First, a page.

There are several incentive packages you can implement to retain and motivate key employees. These incentive packages help your key employees reach their financial and psychological goals - if they stay with you. As your key employees attain their goals, the design of these incentive packages should also help you to achieve your ownership goal of building business value (and eventually converting that value into money).
Take a hard look at your current employee benefit programs, especially those aimed at your key employees. Elements of your incentive program should include:
- Financially attractive awards that create a potential bonus of at least 10 percent of the key employee's annual compensation. Anything less than this will not be sufficiently attractive to motivate the key employee to modify his or her performance to make the company more valuable.
- Specifics; that is, determinable performance standards, such as the company reaching a certain net income or revenue level.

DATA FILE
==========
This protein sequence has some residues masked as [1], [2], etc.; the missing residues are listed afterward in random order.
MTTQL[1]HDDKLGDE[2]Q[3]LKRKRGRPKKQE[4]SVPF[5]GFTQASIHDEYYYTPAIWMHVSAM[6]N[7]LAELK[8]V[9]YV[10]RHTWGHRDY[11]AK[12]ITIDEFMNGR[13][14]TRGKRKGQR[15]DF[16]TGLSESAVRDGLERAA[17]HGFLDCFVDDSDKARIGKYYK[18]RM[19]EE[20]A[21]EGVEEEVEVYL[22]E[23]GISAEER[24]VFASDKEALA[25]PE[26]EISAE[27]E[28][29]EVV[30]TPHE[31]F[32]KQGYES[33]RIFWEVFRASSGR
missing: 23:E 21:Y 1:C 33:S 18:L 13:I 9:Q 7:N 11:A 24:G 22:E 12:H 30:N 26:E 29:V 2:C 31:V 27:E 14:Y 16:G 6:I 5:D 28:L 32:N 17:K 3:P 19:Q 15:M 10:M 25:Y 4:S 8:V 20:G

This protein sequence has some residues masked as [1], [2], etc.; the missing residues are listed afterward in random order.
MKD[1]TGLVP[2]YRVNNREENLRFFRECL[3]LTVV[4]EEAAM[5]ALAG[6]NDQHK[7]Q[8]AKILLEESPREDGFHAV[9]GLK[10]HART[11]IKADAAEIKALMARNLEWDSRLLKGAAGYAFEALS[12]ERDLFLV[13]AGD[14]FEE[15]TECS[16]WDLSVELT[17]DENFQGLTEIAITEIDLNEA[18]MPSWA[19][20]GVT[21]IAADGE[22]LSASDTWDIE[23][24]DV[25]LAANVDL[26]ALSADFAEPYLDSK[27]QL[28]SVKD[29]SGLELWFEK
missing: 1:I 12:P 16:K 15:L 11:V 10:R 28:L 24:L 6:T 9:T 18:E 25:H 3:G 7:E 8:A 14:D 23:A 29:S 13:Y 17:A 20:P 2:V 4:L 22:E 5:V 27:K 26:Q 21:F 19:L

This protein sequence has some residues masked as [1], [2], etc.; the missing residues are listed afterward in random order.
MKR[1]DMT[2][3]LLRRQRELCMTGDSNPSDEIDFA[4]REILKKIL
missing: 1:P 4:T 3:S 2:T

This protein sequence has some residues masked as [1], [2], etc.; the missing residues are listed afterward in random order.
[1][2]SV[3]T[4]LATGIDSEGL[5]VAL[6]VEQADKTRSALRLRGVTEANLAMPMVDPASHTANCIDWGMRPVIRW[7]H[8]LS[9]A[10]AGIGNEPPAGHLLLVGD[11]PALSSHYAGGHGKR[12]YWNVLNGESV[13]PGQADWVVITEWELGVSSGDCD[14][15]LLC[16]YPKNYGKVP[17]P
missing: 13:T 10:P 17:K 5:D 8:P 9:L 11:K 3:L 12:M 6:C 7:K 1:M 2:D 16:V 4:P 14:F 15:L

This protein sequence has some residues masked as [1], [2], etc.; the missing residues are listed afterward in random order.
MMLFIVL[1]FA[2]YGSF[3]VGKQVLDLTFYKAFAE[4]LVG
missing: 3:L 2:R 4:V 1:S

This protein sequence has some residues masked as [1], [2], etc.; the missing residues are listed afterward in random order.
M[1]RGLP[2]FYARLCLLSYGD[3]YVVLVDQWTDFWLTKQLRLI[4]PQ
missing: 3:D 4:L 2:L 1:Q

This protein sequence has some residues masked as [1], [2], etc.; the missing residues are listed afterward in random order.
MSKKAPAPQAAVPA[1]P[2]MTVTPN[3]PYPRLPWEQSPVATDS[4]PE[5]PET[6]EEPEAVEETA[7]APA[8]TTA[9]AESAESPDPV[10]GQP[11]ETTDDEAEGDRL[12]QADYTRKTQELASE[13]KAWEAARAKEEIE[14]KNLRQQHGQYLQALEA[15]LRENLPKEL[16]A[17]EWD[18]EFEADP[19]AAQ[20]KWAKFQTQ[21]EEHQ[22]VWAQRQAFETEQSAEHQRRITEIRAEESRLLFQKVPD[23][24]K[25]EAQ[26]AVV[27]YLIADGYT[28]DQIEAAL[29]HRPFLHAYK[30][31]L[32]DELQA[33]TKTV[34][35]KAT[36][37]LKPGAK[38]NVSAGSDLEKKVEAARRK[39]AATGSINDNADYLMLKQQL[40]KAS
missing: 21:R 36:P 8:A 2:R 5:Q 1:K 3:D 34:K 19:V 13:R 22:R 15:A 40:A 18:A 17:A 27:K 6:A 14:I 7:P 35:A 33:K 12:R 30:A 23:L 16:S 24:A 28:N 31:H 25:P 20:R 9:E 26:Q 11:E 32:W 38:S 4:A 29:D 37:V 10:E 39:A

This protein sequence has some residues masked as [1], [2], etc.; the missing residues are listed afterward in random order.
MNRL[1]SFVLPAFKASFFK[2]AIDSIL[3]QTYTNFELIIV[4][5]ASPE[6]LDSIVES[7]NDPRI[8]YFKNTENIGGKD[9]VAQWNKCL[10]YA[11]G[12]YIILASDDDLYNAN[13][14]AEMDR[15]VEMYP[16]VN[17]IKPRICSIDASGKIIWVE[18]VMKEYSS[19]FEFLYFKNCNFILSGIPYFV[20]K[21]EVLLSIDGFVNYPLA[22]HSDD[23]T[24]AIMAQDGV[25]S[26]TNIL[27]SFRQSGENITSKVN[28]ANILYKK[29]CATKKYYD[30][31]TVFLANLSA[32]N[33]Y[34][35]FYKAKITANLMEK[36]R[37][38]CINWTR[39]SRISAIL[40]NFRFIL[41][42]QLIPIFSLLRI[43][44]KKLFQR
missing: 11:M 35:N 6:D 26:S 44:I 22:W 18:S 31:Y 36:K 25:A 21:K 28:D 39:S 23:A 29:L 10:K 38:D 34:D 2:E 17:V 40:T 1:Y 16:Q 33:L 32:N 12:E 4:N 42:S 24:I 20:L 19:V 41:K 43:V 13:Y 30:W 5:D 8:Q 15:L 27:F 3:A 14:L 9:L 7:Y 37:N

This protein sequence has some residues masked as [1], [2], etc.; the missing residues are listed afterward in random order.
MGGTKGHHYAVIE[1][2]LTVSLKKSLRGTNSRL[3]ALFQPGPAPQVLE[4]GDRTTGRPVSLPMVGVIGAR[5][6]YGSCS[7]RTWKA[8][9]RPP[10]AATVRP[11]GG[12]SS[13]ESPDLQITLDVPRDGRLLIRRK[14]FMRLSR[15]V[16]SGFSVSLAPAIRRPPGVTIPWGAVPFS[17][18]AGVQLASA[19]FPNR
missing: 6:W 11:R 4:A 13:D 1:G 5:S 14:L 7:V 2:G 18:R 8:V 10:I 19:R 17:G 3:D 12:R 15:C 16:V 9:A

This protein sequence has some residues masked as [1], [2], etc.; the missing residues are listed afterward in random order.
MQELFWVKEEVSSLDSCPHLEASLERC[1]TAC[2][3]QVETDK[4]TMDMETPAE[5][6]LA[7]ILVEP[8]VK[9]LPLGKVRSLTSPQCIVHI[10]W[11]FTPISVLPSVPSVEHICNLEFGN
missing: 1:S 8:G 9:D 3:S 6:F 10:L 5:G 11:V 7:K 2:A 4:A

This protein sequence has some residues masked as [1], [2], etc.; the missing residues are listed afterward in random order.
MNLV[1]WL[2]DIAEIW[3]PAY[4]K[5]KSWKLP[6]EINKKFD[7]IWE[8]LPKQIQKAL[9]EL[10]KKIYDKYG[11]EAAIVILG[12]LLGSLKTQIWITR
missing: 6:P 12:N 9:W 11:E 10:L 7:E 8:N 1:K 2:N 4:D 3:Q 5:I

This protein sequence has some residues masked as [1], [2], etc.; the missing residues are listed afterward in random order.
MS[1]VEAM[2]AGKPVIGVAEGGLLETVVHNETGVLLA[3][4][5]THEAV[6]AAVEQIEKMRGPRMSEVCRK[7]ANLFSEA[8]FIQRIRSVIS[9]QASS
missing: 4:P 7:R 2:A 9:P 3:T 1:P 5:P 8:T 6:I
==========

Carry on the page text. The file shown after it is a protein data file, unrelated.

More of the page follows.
- Structure to increase the company's value such that, as the key employee reaches measurable objective standards, the net income of the company increases.
- Incentive reward vesting or "golden handcuffs" that link payment to tenure thus encouraging the employee to remain on the job in order to receive the reward.
- Face-to-face meetings with your key employees to discuss the plan and make sure the incentive arrangements are thoroughly understood and all questions answered.
Four Ways To Leave Your Business - Which One Is Right For You?
Selecting your business successor is a fundamental objective of planning an exit strategy and requires a careful assessment of what you want from the sale of your business and who can best give it to you.
There are only four ways to leave your business: transfer ownership to family members, Employee Stock Option Plan (ESOP), sale to a third party, and liquidation. The more you understand about each one, the better the chance is that you will leave your business on your terms and under the conditions you want. With that in mind, here's what you need to know about each one.
1. Transfer Ownership to Your Children
Transferring a business within the family fulfills many people's personal goals of keeping their business and family together, but while most business owners want to transfer their business to their children, few end up doing so for various reasons. As such, it's necessary to develop a contingency plan to convey your business to another type of buyer.